After Mohamed Morsi was declared the winner of Egypt's presidential elections, public attention turned again to the country's economic situation, which economists and analysts said they view as one of the most important issues facing the new president.
"The Egyptian economy, like other economies of the world, cannot be detached from the political and security variables and influences at play within the borders of the Republic of Egypt, nor regional and global geopolitical influences," said Dr. Saad Abdul Ghaffar, a professor of economics at Cairo University.
"The political map of the region has changed, and the Egyptian economy was greatly affected in the process as internal events coincided with external ones," he told Al-Shorfa. "Since conditions in the region have not yet stabilised, the new president and his economic team must give serious consideration to the economic situation in order to draw the country out of its current economic bottleneck."
Abdul Ghaffar said that Egypt's present economic malaise must be addressed alongside the country's "political and social issues", adding that "the socioeconomic situation was a key cause of the revolution".
"Political stability will thus come through the socioeconomic gateway," he said.
In his first foreign trip as head of state, Morsi arrived in Saudi Arabia -- which has billions of dollars of investments in Egypt -- on Wednesday (July 11th), at the invitation of King Abdullah bin Abdulaziz.
The visit's aim is to strengthen relations between the two neighbours, according to the official Middle East News Agency (MENA).
Abdul Ghaffar said Egypt must witness "political openness with the Gulf States" during the upcoming months in order to stimulate the country's lagging economy.
He told Al-Shorfa he expects Egyptian officials to embark soon on a regional tour in order to restore trust and clear the way for new investments to start pumping into Egyptian markets.
Egyptian businessmen, meanwhile, said they are anticipating new legislation and revised regulatory structures that may encourage greater economic development and Saudi investment.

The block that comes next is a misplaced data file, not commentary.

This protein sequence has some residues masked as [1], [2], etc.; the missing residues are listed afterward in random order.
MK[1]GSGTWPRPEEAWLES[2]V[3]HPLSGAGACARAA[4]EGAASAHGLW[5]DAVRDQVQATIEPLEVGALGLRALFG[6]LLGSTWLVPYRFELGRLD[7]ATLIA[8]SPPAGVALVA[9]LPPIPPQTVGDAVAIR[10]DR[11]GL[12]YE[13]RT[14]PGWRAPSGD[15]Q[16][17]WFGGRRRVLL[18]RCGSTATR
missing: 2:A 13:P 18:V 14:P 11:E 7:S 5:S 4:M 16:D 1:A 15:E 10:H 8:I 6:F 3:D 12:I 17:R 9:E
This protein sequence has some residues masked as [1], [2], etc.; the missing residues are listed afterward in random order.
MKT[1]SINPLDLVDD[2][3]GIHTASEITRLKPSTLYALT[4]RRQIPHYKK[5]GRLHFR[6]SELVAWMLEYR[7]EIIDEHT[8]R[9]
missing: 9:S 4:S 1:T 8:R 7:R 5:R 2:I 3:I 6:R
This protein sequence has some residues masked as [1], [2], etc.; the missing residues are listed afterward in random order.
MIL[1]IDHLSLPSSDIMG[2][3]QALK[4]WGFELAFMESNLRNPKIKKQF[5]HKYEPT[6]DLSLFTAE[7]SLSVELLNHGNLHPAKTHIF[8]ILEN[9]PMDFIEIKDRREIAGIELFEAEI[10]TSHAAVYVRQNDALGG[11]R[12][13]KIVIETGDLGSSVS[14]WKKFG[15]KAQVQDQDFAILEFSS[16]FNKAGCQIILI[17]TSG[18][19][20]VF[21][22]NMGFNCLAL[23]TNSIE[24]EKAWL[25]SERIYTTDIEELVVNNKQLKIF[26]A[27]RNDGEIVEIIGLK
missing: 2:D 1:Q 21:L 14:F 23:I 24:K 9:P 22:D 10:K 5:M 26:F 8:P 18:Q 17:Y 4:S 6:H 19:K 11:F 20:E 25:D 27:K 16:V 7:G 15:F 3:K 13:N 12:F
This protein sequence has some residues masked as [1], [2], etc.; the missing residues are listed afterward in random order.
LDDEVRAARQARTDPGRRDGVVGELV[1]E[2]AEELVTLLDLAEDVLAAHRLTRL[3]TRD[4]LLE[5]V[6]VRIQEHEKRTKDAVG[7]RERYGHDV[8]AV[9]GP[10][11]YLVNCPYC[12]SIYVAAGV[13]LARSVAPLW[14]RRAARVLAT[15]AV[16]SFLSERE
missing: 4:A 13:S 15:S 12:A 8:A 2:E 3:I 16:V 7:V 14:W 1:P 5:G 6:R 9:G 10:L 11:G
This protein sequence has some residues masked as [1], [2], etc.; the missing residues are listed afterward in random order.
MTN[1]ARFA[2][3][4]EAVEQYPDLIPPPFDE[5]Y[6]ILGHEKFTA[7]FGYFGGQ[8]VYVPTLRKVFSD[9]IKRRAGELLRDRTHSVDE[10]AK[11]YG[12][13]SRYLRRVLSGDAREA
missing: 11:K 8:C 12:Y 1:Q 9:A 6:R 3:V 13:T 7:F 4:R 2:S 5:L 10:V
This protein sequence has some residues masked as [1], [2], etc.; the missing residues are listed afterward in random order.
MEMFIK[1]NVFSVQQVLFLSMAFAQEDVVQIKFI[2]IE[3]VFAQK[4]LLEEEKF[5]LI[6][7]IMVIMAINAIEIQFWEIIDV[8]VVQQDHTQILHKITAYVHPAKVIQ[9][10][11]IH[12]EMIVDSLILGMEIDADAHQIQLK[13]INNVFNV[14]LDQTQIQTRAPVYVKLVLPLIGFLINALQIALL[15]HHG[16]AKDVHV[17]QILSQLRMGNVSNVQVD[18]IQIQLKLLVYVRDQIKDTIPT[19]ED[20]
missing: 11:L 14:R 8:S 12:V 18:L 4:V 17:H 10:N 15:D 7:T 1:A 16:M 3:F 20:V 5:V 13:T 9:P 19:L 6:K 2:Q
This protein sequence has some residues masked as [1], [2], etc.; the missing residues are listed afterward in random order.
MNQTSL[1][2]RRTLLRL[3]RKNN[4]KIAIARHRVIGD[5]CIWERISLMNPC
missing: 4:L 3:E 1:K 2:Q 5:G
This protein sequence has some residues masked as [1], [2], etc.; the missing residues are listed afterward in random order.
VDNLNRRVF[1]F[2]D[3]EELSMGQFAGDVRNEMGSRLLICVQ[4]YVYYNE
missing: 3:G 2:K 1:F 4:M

"The Egyptian-Arab business community awaits new economic legislation and amendments to existing laws to suit the new state of affairs," said Rauf Muhammad Ali, a businessman and member of the Egyptian Industrialists Society.
The business community also expects "many restrictions to be lifted," he told Al-Shorfa, "especially those related to safe market exit and financial distress cases, as well as the removal of obstacles that previously hindered foreign investors, and the resolution of [legal] cases involving Saudi investors so the confidence of Saudi capital is restored and encouraged to re-enter Egypt."
A number of Saudi investors in Egypt, whose estimated $27 billion worth of investments are primarily concentrated in the tourism, industry and real estate sectors, expressed hope that President Morsi will address stalled Saudi investment projects, Saudi Arabia's Okaz reported in June.
As the country's security situation gradually improves, Egyptian merchants and industrialists have begun working on improving the internal investment climate, Ali said.
He called for accelerating national reconciliation and curbing protests, or at least delaying them for a few months, in order "to improve Egypt's image, because the persistence [of protests] creates an unfavourable impression of the investment [climate] in Egypt."
"The trend in the next period will tend towards tapping [the economic potential of] all provinces and utilising their geographical locations and natural wealth, which will have the double benefit of creating employment opportunities in the provinces and providing a source of liquidity for the state treasury," he said.
According to Mustafa Aziz, an economic advisor and researcher at the studies centre of the Ministry of Industry and Foreign Trade, President Morsi knew prior to his election that the road ahead for Egypt's economy would be trying.
"[Morsi] expects the results of remedial efforts to start emerging in the coming months," Aziz said.
He added that economic recovery will not come "through wage and salary increases, but [rather] through economic and investment packages that were developed in advance and will be unveiled in succession".
He said a group of businessmen will be relied on to mobilise the private sector.
"The focus will primarily be on Egyptian businessmen, followed by Arab and foreign businessmen. Partial solutions exacerbate the economic situation, so the result will be impressive if the investment plan is implemented with precision and through a process that is free from political pressure," he told Al-Shorfa.
Aziz said that "loans and agreements at this stage will be of the [rescue loan] variety, and negotiations with the International Monetary Fund for a $2.3 billion loan are moving in the right direction".
In addition, Saudi Arabia has already partially fulfilled previously-pledged financial commitments, with the Saudi-based Islamic Development Bank giving $1 billion to finance energy and food imports, Aziz said.
"These amounts are an initial drizzle [of money] and will be used to bridge the projected $38 billion budget deficit, raise the value of the Egyptian pound and bolster foreign currency reserves, which had fallen to $15.5 billion, down from $36 billion in 2011," he said.